When You Face Your Fear of a Journey
There’s something magical about setting out on an unknown trip and truly seeing the globe. You could think of it as necessary “soul food.” For those who enjoy self-discovery, the thrill of the unknown trip becomes endless. For those who are not adventurous enough, the thrill of the unknown trip becomes an excuse to sit back and enjoy the delicious foods prepared by your “superiors.”
For me, adventure is in knowing the difference. It’s the unknown journey that puts me in touch with my adventurous instincts. When I was a kid, I recall going to the family estate of a famous French chef. I recall having a great time. I recall the chef’s family members being overjoyed to see a small stranger visit them. The chef’s father greeted me with, “Welcome.” And then he asked, “Have you been to our country?” I had. And it was my fault. He was furious with me for not traveling more, buying more, opening more shops.
As I sat there, I realized I had let myself become imprisoned by the routines of our society. I realized I had allowed the rules of a game that didn’t make me happy. I was afraid of spending. Of leaving my comfort zone. Of being a wanderer. I thought these things would make me unhappy. I was wrong. What I wanted to have was friends. What I wanted was to feel at home in this “Country.” I wanted to find myself in its customs and traditions. I wanted to be welcomed and accepted. And in less than three months, I had.
I remember visiting a temple at the country’s edge. There was a beautiful waterfall below the temple. I remember how beautiful it was and how I didn’t want to stay for the full three months. Wanted to get home and write a letter to my mother and father thanking them for welcoming me and trusting me to go on this adventure.
I remember walking along a riverbank in the country’s center. In fact, it’s where I did my first real jungle trek. I remember how remote this country felt, how lonely I felt, hearing French spoken around me and thinking, There’s someone like me here, back in France. It’s probably why they’re so successful. I remember feeling disconnected from everything. From the culture and from my fellow travelers. I remember the loneliness getting so strong I wanted to leave. I’ve wanted to go back to my little world of my “normal” life and go home and tell my parents what I’d done on this adventure. I wanted them to be happy for me.
In less than three months, I’d traveled over 7,000 miles. I knew that I’d met and talked to thousands of people and seen thousands of things. I knew that I was not alone.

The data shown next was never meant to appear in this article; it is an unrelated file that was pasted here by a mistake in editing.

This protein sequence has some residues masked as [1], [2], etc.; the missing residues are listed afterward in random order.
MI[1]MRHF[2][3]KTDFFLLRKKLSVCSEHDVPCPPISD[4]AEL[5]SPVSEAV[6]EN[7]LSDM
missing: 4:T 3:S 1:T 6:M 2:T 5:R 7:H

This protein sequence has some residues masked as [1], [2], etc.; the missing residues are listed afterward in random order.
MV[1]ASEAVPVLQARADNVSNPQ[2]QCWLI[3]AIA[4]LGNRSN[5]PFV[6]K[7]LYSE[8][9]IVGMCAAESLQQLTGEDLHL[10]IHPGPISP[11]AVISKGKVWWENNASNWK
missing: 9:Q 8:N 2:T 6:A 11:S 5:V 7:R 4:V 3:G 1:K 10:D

And in less than three months, I never wanted to leave.
As my family and friends read my journal, my thoughts, my ideas, my desires, I remember them all. I remember feeling so good, wishing I could keep it all to myself. I remember looking back at the time that I’d spent in Cambodia and thinking how much better life could’ve been if I’d made the effort to go home.
In less than three months, I was gone. No one knew. I was on my own. I was free.
What I’d learned was that you can, you must. It’s been over three years since I’d left my family for a new life in France. I had a lot of things to think about and had an entirely new life to try to understand. I was going to take a little more time figuring out what I wanted to do with my life.
Three years later I’m still figuring it out.
I never knew what to make of the local customs or what language people spoke around the world. I didn’t speak the language or the culture, but I understood that it was important and worth looking into. And so I went.
Sometimes I thought I was alone. Other times I thought I was lucky. I thought I was smart to go. And still, other times, I felt grateful that someone else had gone. But I never worried that I was letting myself down. I never worried that I couldn’t do the journey. I always thought of myself as a big boy, capable of doing big things. I’d always thought I could do it.
I knew I was ready. And I knew I was going to do it.
I thought I might take an entire year to do it. I might take years. But I wasn’t going to be a quitter. Not when I was ready. I was ready to do it, ready to be a part of the journey. However, I wasn’t ready to have missed it.
I was willing to face the inevitable questions and the inevitable fears and the inevitable doubts, ready to face my fears, to face what the words “Muslim woman” meant to me.
And I was ready to do it.
I was ready to go. And I was going to make the journey worth it. I was going to go when I was weary, sick, or sickened, or when I was too young or too old, or when I wasn’t ready, motivated, or able to accomplish it due to other factors in my life. I had planned on attending and doing it, and if I did it well, I’d come home and tell everyone about it and how it had changed my life. And they would all be very proud of me and I would feel very proud of myself and I would be very glad that I’d done it and I would feel very glad that I’d done it.
And I would feel very glad that I’d done it.
I was going to go. And if I did it well, I was going to come home and tell everyone what I’d done and how it had changed my life.